COVID patients with gum disease up to nine times more likely to die

Patients with gum disease are three time more likely to suffer from complications if they contract COVID-19Patients with gum disease are three times more likely to suffer from complications if they contract COVID-19.

This is according to new research published in the Journal of Clinical Periodontology.

Analysing more than 500 patients with the virus, the research team discovered that those with gum disease were nine times more likely to die in comparison to those with healthy gums.

Additionally, they found those with gum disease were 3.5 times more likely to be admitted to intensive care and also 4.5 times more likely to require a ventilator.

Increase in COVID violence

Blood markers suggesting inflammation in the body were higher in coronavirus patients who have gum disease. This indicates that inflammation may explain the raised complication rates.

‘The results of the study suggest that the inflammation in the oral cavity may open the door to the coronavirus becoming more violent,’ said Professor Lior Shapira, EFP president-elect.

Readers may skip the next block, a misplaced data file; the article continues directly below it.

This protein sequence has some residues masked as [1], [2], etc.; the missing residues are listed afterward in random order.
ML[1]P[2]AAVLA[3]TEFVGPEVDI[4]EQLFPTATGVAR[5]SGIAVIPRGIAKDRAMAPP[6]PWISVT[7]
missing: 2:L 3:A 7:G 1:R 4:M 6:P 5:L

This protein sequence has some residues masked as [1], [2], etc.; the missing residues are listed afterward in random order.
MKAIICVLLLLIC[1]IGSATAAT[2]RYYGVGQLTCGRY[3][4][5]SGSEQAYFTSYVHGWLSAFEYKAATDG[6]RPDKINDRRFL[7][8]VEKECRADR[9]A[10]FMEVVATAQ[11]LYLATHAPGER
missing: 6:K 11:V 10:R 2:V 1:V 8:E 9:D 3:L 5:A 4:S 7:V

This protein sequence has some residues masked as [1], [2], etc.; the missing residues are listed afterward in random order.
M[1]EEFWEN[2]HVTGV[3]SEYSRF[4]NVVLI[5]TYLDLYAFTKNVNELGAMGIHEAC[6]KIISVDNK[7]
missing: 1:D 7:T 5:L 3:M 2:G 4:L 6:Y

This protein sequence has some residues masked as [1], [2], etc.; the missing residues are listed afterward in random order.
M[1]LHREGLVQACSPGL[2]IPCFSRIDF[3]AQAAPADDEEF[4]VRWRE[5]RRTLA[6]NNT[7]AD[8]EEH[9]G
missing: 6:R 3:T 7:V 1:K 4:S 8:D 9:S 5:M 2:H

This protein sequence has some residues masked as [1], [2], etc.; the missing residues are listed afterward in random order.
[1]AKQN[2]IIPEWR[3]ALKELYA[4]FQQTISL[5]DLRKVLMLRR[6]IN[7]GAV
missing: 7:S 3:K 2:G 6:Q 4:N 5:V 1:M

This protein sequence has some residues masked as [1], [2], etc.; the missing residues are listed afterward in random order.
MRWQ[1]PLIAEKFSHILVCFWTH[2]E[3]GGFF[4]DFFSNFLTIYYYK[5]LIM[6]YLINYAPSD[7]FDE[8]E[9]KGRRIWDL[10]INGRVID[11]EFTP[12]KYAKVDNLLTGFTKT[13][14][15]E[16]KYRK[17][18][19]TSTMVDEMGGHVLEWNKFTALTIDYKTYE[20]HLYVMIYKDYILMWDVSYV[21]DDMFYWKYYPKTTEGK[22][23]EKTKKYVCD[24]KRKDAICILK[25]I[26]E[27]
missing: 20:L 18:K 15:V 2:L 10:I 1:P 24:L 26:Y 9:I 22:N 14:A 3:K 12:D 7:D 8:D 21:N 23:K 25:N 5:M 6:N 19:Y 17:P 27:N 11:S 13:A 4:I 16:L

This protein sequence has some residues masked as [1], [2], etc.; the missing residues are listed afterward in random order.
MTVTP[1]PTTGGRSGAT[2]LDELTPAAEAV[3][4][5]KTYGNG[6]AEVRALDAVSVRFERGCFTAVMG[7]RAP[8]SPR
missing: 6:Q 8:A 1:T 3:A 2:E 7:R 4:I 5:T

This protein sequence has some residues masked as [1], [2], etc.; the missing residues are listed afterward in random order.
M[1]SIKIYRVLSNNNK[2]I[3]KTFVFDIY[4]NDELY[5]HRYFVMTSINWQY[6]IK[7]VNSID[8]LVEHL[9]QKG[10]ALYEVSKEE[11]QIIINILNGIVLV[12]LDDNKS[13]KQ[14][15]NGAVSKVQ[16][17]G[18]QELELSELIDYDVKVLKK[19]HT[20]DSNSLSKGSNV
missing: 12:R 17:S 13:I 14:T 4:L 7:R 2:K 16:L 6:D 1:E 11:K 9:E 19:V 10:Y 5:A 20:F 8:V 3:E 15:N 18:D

‘Oral care should be part of the health recommendations to reduce the risk for severe COVID outcomes.’

As a result, the authors concluded that ‘establishing and maintaining periodontal health’ may become a crucial part of the care of these patients.

Prevented and treated

Professor Mariano Sanz of the Complutense University of Madrid, Spain, is one of the study’s authors. He said that oral bacteria in patients with periodontitis can be inhaled. As a result, it infects the lungs, particularly in those using a ventilator.

‘This may contribute to the deterioration of patients with COVID-19 and raise the risk of death,’ he said.

‘Hospital staff should identify COVID-19 patients with periodontitis and use oral antiseptics to reduce transmission of bacteria.’

Professor Shapira added that the association between periodontitis and lung diseases – including asthma, pneumonia, and chronic obstructive pulmonary disease (COPD) – is well established.

He said: ‘This study adds further evidence to the links between oral health and respiratory conditions. Periodontitis is a common disease but can be prevented and treated.’

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